As I mentioned before, I don't plan to make a purchase right now and I also expect the prices to drop. To those that mentioned that PPU calculations will be calculated on GPU, from what I've seen that option will only be available with a multi-GPU setup, which I don't plan to purchase (unless they are able to put it all on 1 physical board). Spending $500-$600 on one high end GPU is enough, I don't need to spend twice or triple that amount just to calculate physics through a multi-GPU setup. Now, if I'm wrong and a single card can perform the calculations, then I won't purchase a PhysX card. Since no one knows 100% (or at least from what I can see) that a PhysX card will be a waste, I was just looking to get some info on a few different models that I may purchase in the future. The fact that I didn't put "Don't waste your $$$ on a PhysX card" in the poll wasn't a mistake. I'm aware that PhysX cards may be a huge waste, or they may become a worthwhile accessory.
October 7, 2006 10:09:28 PM

They are worthless at the moment. A graphics card is vastly more powerful than it, and yet because of what it does, it still manages to overload the gfx card. Also, with it being on a PCI-bus, the latency problems are enough to cause graphical lag as the gfx tries to get the necessary data from the PhysX card in order to render in the physics effects. And just to let you know... with ATI's physics solution, you don't have to have two of the same gfx cards in order to achieve crossfire physics. You could have a high end graphics card doing the graphical work, whilst a budget mid-range card could do the physics calculations. That way, the latency problems would be reduced significantly since both cards would be on the PCI-e 16x bus, and you would get all the nice physics you desire.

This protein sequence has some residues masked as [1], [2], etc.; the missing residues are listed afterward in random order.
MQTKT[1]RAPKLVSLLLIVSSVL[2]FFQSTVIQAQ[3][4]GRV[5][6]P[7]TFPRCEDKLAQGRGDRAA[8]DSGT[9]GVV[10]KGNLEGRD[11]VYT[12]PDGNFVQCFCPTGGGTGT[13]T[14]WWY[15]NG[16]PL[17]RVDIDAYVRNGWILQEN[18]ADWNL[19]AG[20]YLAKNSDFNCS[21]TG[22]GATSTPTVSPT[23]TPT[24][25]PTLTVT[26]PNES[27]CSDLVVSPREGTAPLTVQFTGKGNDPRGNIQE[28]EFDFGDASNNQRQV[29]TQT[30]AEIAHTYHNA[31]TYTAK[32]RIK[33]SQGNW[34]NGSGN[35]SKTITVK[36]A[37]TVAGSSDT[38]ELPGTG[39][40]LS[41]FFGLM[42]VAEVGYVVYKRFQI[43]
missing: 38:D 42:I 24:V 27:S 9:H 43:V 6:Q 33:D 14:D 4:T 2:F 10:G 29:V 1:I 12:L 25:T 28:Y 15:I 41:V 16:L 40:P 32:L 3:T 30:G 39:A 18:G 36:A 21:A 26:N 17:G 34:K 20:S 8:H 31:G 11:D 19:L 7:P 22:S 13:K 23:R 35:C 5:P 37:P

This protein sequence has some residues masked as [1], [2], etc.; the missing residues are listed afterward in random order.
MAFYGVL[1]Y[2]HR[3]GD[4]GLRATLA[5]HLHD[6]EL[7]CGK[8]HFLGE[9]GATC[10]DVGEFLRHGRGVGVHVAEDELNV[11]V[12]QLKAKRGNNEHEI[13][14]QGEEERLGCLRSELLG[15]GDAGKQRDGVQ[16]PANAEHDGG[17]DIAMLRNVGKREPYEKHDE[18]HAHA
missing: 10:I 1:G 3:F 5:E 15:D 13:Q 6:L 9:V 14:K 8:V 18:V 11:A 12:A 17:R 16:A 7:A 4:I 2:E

October 7, 2006 10:32:24 PM

Don't get a PhysX card, The new nVidia 8XXX series are going to have built in physics.
October 7, 2006 10:34:29 PM

A PhysX card is a waste now, and maybe Nvidia or ATI will make one in the future or include it in their high end. But all this is like looking at a crystal ball that's cloudy. Nothing can be seen for sure, so no action of any type can acurately be made. And I don't know anyone with a crystal ball for that that matter.

If you want to save some money for a PhysX card that may or may not exist in the future, then its your choice. I think most of us want real stuff that we can plan for.
October 7, 2006 11:18:11 PM

If you really want a physx card and a use for one of those pesky 1x PCIe slots, then wait a few weeks.

As for justifying having the card, there's not much there yet. Ageia promises something like 100+ physx supporting titles for next year including UT2007. But, with havok FX having no support (no developer wants GPU physics yet), ageia's looking like the way to go untill microsoft creates direct physics if you want hardware physics.